Leading Lawmakers Celebrate the Motion Picture Association’s Centennial

“We are a nation of visionaries,” Vice President Kamala Harris says at the top of her remarks about the Motion Picture Association’s centennial. The Vice President was one of nine leading lawmakers to speak about the centennial and the importance of the MPA’s work advocating on behalf of the film and television industry. “Members of the Motion Picture Association, for a century you have written the lines we will never stop quoting. You have created the images we will never forget. You have put moments on screen that take us back and guide us forward. You have connected us with each other and with the world. Just think that for a child growing up in a country far away, America can feel very distant, but because of your work, American culture, American values, American aspiration are just a click away.”

“The film and television industry has been such an important social, cultural, and economic force in the communities I’m privileged to represent, in the city of New York and throughout the country,” Representative Hakeem Jeffries says in his remarks. Representative Jeffries reminds us that in Article 1, Section 8, Clause 8 of the United States Constitution, a crucial power was bestowed upon Congress—the power to create a “robust intellectual property system.” This power was created by the Framers to promote “the progress of science and useful arts.” Simply put, the Framers knew that a robust creative community, and therefore a robust culture and economy, could only exist if those creatives could benefit from their work.

From an economic standpoint, it’s hard to overstate the importance of the film and television industry, which employs more than two million people in the United States, “You are an engine of economic growth for communities big and small,” the Vice President says. From a global vantage point, the film and television industry are two of the most important exports of the United States, as Representative Judy Chu explains in her remarks. Our films and television series are more than just the finished products of a robust industry, they represent our hopes and dreams, our struggles and our ambitions, and make a massive, positive impact on the way the rest of the world sees America.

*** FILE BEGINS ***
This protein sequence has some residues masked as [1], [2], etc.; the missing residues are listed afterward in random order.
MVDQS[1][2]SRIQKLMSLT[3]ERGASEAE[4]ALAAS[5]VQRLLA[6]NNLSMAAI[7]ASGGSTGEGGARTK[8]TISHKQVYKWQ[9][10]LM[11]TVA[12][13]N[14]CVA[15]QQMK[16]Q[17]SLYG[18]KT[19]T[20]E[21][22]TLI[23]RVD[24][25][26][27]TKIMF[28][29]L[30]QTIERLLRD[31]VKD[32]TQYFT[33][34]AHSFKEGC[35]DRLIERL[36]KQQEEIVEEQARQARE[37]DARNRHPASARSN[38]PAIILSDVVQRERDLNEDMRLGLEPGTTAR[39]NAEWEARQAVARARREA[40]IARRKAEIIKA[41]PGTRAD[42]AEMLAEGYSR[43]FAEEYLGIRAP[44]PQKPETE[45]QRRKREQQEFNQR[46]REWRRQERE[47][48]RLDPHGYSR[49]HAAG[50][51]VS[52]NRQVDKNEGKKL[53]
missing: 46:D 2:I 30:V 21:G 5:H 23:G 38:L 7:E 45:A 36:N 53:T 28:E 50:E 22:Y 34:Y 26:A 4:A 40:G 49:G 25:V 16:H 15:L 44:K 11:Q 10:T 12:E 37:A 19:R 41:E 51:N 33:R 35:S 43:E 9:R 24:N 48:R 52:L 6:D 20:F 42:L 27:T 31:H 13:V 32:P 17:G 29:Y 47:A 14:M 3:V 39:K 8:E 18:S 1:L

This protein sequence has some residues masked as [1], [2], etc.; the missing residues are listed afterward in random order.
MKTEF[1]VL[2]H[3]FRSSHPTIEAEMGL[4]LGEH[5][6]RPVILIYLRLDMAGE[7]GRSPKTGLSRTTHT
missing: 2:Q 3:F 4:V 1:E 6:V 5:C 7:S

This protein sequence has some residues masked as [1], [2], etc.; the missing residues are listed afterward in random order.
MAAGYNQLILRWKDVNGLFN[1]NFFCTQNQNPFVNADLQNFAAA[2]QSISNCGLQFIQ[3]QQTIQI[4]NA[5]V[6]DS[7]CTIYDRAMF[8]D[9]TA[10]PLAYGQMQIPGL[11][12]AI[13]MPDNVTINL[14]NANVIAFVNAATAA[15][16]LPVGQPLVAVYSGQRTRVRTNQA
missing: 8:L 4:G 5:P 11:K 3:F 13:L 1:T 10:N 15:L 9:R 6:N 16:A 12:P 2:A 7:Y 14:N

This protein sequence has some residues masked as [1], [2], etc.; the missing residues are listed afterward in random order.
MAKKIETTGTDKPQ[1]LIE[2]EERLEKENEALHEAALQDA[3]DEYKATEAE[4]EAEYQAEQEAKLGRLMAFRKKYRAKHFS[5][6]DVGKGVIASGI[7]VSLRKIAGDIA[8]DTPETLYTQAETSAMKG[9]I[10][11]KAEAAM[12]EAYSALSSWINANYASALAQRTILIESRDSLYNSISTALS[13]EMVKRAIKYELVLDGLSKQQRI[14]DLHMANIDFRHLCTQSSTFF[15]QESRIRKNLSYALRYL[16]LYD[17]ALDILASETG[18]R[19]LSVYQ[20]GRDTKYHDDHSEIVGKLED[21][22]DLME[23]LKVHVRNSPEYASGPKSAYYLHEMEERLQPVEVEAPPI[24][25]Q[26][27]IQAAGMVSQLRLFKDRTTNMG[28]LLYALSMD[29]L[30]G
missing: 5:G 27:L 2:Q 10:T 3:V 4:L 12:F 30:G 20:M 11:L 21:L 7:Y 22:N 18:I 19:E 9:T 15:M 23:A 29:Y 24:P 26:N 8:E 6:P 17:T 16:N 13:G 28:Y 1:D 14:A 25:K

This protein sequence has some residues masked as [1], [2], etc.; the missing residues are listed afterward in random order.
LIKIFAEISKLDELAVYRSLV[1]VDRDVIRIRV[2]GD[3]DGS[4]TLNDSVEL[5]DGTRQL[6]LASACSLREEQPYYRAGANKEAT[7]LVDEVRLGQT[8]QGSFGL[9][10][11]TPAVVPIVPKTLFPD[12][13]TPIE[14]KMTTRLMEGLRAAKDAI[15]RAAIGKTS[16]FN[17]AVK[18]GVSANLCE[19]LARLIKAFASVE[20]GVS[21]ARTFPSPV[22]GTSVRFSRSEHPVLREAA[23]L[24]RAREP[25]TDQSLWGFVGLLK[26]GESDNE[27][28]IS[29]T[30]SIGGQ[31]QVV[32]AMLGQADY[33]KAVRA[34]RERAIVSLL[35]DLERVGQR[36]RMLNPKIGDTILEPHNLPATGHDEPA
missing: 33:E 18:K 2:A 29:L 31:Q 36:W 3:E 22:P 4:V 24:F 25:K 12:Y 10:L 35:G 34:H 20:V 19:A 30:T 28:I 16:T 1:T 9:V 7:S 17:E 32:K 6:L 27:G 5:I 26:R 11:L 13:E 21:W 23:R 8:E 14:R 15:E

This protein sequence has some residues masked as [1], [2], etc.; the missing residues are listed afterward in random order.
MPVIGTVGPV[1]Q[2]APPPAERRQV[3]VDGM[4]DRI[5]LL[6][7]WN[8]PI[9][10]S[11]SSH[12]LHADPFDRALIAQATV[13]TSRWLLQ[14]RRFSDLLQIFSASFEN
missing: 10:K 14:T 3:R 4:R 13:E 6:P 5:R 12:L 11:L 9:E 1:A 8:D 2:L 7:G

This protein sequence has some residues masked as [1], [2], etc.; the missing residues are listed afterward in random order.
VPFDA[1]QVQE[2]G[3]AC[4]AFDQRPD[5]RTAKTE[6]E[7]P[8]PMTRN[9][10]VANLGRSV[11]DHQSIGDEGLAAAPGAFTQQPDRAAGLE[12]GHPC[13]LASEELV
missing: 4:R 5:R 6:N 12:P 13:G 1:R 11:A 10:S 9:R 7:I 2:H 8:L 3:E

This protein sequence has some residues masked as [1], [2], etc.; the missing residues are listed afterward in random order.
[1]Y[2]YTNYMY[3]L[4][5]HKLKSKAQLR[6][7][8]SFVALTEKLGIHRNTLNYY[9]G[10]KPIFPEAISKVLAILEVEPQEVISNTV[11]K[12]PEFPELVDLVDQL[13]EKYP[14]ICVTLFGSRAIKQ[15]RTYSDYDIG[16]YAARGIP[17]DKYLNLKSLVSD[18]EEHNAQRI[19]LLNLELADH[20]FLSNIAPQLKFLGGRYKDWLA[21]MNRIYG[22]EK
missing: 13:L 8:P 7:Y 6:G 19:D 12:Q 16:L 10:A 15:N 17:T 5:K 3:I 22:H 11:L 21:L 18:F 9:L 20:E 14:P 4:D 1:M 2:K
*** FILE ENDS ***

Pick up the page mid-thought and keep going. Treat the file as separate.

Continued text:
Hear for yourself what these leading lawmakers have to say about the industry on our special 100-year anniversary page, which includes personal stories about how they’ve been shaped by the stories they’ve seen on screen. One such story, from Senator Chris Coons of Delaware, is about how director Ivan Reitman’s 1993 film Dave inspired him. Dave, you probably remember, stars Kevin Kline as Dave Kovic, the spitting image of Bill Mitchell, the President of the United States. When Dave has to step in for President Mitchell, thanks to some nifty screenwriting magic from Gary Ross, he decides he wants to do more than just look the part. As Coons recalls, watching this “earnest small businessman who runs a hiring agency” roll up his sleeves and fix the federal budget made a lasting impression on him.

For 100-years, the Motion Picture Association has been committed to defending and supporting creatives. The mission here at The Credits has been to highlight some of the people that the MPA has been advocating for, primarily the lesser-known—but absolutely vital—artists, technicians, and craftspeople who make the films and television series you love. For more stories on the industry, including in-depth interviews with filmmakers and TV creators, check out The Credits, including an interview with our MPA Creator Award Recipient, writer/director Nikyatu Jusu.

Featured image: Vice President Kamala Harris. Courtesy The White House.


The Credits

The Credits is an online magazine that tells the story behind the story to celebrate our large and diverse creative community. Focusing on profiles of below-the-line filmmakers, The Credits celebrates the often uncelebrated individuals who are indispensable to the films and TV shows we love.